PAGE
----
I was recently tasked with creating an iOS configuration profile (.mobileconfig) that would submit a SCEP request to our Microsoft CA’s NDES server. The NDES server would then, in response to the request, issue a certificate to the requesting device.
Easy enough, right? Well, as it turns out, no.
Everything worked fine up until the point when i tried to include the challenge pre-shared secret in the profile. If i included the challenge, the profile acted as if i hadn’t included it. The profile would prompt me to enter the challenge. I was able to manually enter the challenge and it submitted the request just fine. And i did receive the certificate back from the NDES server just fine. The issue was that the profile didn’t think the challenge was included in the profile.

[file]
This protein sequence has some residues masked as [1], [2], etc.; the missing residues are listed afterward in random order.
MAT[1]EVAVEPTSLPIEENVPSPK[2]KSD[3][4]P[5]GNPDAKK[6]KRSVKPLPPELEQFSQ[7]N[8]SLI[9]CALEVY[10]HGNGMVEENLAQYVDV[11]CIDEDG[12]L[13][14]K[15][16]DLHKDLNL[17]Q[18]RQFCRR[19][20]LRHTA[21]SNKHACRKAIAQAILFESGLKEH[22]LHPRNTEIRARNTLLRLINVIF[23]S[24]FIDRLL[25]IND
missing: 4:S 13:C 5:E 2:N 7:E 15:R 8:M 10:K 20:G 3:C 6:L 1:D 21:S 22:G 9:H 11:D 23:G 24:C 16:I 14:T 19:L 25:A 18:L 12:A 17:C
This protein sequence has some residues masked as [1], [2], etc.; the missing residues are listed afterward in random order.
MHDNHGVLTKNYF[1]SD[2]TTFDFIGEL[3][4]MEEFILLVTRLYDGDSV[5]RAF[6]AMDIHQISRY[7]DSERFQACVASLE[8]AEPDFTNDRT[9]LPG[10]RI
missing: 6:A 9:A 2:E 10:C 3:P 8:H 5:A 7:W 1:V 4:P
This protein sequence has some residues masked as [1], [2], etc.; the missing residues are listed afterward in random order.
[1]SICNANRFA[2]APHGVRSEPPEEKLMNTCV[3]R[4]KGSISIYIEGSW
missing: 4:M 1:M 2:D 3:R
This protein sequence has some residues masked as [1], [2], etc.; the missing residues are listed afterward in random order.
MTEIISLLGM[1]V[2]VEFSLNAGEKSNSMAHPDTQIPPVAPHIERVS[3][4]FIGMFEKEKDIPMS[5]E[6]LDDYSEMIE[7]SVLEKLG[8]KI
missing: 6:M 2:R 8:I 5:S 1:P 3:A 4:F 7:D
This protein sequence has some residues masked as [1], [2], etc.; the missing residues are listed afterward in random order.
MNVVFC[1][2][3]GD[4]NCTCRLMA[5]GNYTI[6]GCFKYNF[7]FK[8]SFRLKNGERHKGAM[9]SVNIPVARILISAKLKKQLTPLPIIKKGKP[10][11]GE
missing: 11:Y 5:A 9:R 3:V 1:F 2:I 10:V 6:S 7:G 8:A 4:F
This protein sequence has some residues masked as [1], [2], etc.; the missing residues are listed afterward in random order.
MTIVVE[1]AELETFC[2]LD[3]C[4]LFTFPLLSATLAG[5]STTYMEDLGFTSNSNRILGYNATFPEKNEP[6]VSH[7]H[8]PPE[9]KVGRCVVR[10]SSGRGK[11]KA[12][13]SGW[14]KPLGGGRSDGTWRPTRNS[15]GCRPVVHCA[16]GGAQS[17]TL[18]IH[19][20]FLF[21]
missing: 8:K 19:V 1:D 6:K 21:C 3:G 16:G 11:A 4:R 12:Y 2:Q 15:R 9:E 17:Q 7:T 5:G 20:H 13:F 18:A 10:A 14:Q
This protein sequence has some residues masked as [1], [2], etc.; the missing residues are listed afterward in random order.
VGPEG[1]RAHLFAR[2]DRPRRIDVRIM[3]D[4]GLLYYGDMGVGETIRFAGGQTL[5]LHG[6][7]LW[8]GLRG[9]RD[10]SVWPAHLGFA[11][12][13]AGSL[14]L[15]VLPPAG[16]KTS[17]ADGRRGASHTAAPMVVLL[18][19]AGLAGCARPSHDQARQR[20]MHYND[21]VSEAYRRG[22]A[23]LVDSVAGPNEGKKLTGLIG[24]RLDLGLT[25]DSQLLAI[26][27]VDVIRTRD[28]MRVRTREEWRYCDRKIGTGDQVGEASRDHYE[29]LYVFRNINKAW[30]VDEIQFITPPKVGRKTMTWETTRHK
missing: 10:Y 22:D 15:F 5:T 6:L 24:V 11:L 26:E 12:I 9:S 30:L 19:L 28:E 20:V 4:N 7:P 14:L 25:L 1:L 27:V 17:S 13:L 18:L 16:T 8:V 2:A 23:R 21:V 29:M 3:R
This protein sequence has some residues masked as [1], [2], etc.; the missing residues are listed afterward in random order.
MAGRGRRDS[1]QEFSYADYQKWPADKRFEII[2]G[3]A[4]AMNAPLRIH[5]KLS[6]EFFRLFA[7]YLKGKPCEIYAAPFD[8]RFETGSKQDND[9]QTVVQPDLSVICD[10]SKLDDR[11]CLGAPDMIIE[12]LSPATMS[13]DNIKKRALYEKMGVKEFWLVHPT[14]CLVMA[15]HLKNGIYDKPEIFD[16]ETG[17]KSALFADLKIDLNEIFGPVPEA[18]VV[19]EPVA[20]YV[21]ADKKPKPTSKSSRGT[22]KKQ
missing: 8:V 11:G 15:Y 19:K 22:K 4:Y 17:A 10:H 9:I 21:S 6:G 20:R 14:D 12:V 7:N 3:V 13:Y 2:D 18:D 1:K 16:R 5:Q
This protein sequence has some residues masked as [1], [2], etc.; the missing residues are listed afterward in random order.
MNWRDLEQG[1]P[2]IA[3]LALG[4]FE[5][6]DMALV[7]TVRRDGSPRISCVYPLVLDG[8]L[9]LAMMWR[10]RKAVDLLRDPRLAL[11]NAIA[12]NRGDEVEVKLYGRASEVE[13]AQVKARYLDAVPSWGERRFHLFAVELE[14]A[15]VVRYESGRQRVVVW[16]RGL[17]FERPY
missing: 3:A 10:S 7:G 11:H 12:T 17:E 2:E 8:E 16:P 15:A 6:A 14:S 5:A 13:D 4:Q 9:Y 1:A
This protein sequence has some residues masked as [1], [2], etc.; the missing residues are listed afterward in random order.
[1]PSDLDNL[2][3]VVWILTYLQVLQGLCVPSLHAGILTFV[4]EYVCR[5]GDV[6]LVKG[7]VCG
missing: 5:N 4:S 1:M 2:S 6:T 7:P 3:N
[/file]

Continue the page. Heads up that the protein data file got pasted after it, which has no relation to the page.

I used the Apple Configurator to create the configuration profile (.mobileconfig). (For the record, i also used Profile Manager and got the same result) Here is what the config profile looked like:
Now, as you may know, a configuration profile is just an XML file. The Apple Configurator is just a nice GUI to create these XML files. Let’s take a look the code behind the above .mobileconfig.
Take a look at line 8 and 9. That’s the Challenge. The reason iOS wasn’t seeing the challenge was because it wasn’t in the correct dictionary. For some reason, Apple Configurator was placing it outside the PayloadContent dictionary.
To fix the error, all i did was cut and paste lines 8 & 9 and move them down below line 36. Now the Challenge will be included in the SCEP request and all is well.
The only other thing to note is that if you plan on signing your .mobileconfig with a code signing cert, you will need to make the above change before you sign the file. Otherwise you will FUBAR the file and the signature.